Visits to the grocery store became easier. I even stood on one leg from the store scooter to reach items on the shelves when I needed to. The week before, I had kept my leg elevated on the scooter basket the entire trip, because my foot was throbbing more that week.

Six-week checkup and walking boot

The dry skin and scaliness on my foot was much worse than it had been a week earlier when my cast was removed. I had brought an exfoliating brush and lotion with me to the doctor's office, so I took care of some of this around my ankle while I waited for the doctor to come in. When he came in, he removed the steri-strips from my incisions. One spot on the top of my foot where the bunion had been was not healed, so he put Neosporin and a bandaid on the spot. I am sure this was a result of it rubbing against the cast when I did toe exercises. I was surprised no one ever washed my incisions when my cast was off.

Walking boot

The doctor said my X-rays looked fine, and I could get a walking boot. He told me to wear the boot anytime I put weight on my foot. He said I would be gradually resuming activities, and that I could use my foot as much as I could tolerate. He left the room, and someone else brought my boot in.

Walking boot

Even though the doctor had mentioned that I could use my foot as much as I could tolerate, I was totally unprepared for the excruciating pain I felt when I stood up. Unfortunately for me, the person assisting me when I stood up was the rude, uncaring assistant I had met right after surgery (she even fastened the boot strap unevenly, which is visible in the photos). As I gingerly put weight on my foot (after feeling the pain when I had started to stand up as usual), I asked her if this was normal. Instead of giving me the facts, she merely shrugged and said everyone is different. When I pressed her for more information, she told me most people in my situation just walk right out. What - really?! I am by no means a wimp, so I found this difficult to believe. Rather than question her further, I researched recovery and pain expectations online when I got home. What the rude gal told me in the office was not correct. All of the medical information I found online, said something similar to: Expect some pain after a cast is removed. Your muscles often become smaller and weaker from lack of use, and can feel tight or sore. Joints can stiffen from inactivity and be painful to move. Skin often becomes dry and scaly, and may have patches of redness where it rubbed against the cast. Gradually increase activity to strengthen the limb to prevent overuse injuries, soreness and pain. Additionally, I read comments from people who were in so much pain trying to walk after the cast was removed, they were almost in tears, and did not want to do anything. My ankle was very painful, as was the entire bottom of my foot. I imagine the ankle soreness was from the cast, and I am not sure if the bottom of my foot was painful from the cast, the surgery, or both.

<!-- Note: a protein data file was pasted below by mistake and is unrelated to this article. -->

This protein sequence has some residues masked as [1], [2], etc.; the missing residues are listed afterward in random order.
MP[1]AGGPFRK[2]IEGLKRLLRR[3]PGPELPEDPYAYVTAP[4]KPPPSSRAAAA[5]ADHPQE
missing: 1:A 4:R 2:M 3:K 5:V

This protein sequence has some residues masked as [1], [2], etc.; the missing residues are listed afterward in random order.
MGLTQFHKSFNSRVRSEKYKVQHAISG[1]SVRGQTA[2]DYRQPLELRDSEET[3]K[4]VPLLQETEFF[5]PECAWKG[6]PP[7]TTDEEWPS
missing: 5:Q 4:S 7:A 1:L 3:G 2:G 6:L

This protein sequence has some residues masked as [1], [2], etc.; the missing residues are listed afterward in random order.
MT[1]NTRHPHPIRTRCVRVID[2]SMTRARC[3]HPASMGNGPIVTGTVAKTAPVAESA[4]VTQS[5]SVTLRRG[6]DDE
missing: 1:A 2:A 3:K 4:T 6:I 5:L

I am finishing up this post less than 24-hours after I received the walking boot. So far, I have been walking around carefully, using one of the crutches like a cane. I have been up and down the stairs a few times already, and I did yoga this morning. To say that doing yoga was painful would be putting it mildly. On the other hand, the yoga stretches also made my body feel good, and I plan to try more stretches this afternoon.

I now have an entire month before my next checkup, which will be 2½ months post-op. I will share my experiences after one week with the walking boot in my next post:

First week with walking boot


Let me know if you have any questions!